Fortunately these days, there are feeds that have been created that contain the correct balance of nutrients, vitamins and minerals. If you want healthy birds and a good quantity of eggs, it is advisable to feed one of these all in one feeds. They are available as pellets or as powdered mash. The mash is slightly cheaper although the chickens will usually only pick the bits out that they want, leaving the rest to go bad so all in all it is usually better to feed layers pellets. Chicks or young growers will require chick crumbs and growers pellets. Mixed corn or mealworms can be given as treat, although don’t overdo it and get chubby chickens! Flint grit and oyster shell grit are also required in a chicken’s diet. The first helps them grind down the food and the second is full of calcium to help them make strong egg shells.
There are a number of different feed dispensers available. Personally I prefer the plastic hoppers like types. These can be hung up, off the floor to stop chickens fouling it and has little plastic bars around the feeding ring to stop them chucking out the bits they don’t fancy to eat, meaning there is very little waste food. Remember to allow enough feeders for all your hens. There is a pecking order in chickens and sometimes the birds at the bottom of the pecking order will find it hard to get to the feeder if the others can stop them.
Common plants or foods that are poisons for chickens are rhubarb, potato plant leaves and even avocado. Please let me know if you can think of any other common poisonous things thanks!
Let’s not forget water! There are again a number of containers available. Galvanised containers are strong, plastic can break easily but it is useful to be able to see how much water is left in a container and you can also add supplements like Apple Cider Vinegar to the water if you have plastic containers. The most important factor to remember though is that chickens, like all livestock, should always have fresh water available and there should again be enough drinkers available for the birds at the bottom of the pecking order.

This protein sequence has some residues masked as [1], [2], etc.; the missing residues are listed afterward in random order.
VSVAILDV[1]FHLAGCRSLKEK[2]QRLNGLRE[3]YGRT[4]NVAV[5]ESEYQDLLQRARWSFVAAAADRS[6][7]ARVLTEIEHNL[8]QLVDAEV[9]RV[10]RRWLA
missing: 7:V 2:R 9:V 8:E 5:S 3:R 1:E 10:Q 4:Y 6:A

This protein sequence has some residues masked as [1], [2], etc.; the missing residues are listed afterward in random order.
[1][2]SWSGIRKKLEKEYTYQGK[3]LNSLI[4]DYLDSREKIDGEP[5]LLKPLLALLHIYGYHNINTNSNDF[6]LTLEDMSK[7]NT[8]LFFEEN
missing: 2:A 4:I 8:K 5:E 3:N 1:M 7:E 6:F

Daily and Seasonal care
Of all livestock you can kept on a small scale chickens probably require the least mount of your time, but they do still require a commitment of time and resources over a long time scale and therefore mean careful thought before purchasing hens is required. The following routine tasks will give you an idea of what you will need to think about doing a if you keep chickens. These are some of my routine tasks:
Food and water needs to be provided daily. Pellet feeds can stay fresh for a week inside a hopper so that they are dispensed ad-lib as the chickens require food, however it will soon go moldy and cause disease if it is not kept dry. Clean water containers with a small hand brush before refilling them with fresh water. Check grit hoppers and top up as necessary. Provide fresh greens at least twice a week, more often if chickens don’t have reasonable free range or if grass is short or there is snow on the ground.
Close the coop pop hole at night and open it in the morning to protect chickens from predators (especially Foxes). Open the coop as soon as you are awake and it is light outside; close it at dusk as soon as your chickens have gone to roost for the night. Unless your chicken house has an automatic pop hole opener saving you a job.
A really quick one minute health check of your animals is usually a good idea – stop for a minute and observe – make sure everything appears normal. Collect your eggs (and enjoy them!) and keep an eye out for broody hens over the spring and summer months.
Chicken houses should be cleaned out at least weekly to prevent a buildup of organic matter, which puts your birds at more risk from respiratory problems and disease. Between May and October, check perch ends and cracks for Red Mite. They are very common and the sooner you find them, the easier it is to treat them and get rid of them.
Chickens provide fresh eggs, plant pest control and entertainment in our back gardens. Perhaps you don’t have the time or inclination to keep your own free range hens but even the simple act of buying your eggs from a neighbour who does is of enormous benefit. If more of us did this consider the number of battery hens, kept in their thousands in inhumane conditions that would be spared a lifetime of misery and suffering.
When you think of these simple reasons and a few others besides, it’s not difficult to see why you should consider keeping your own flock of free range hens.
Let me know about your experiences with our feathered friends below!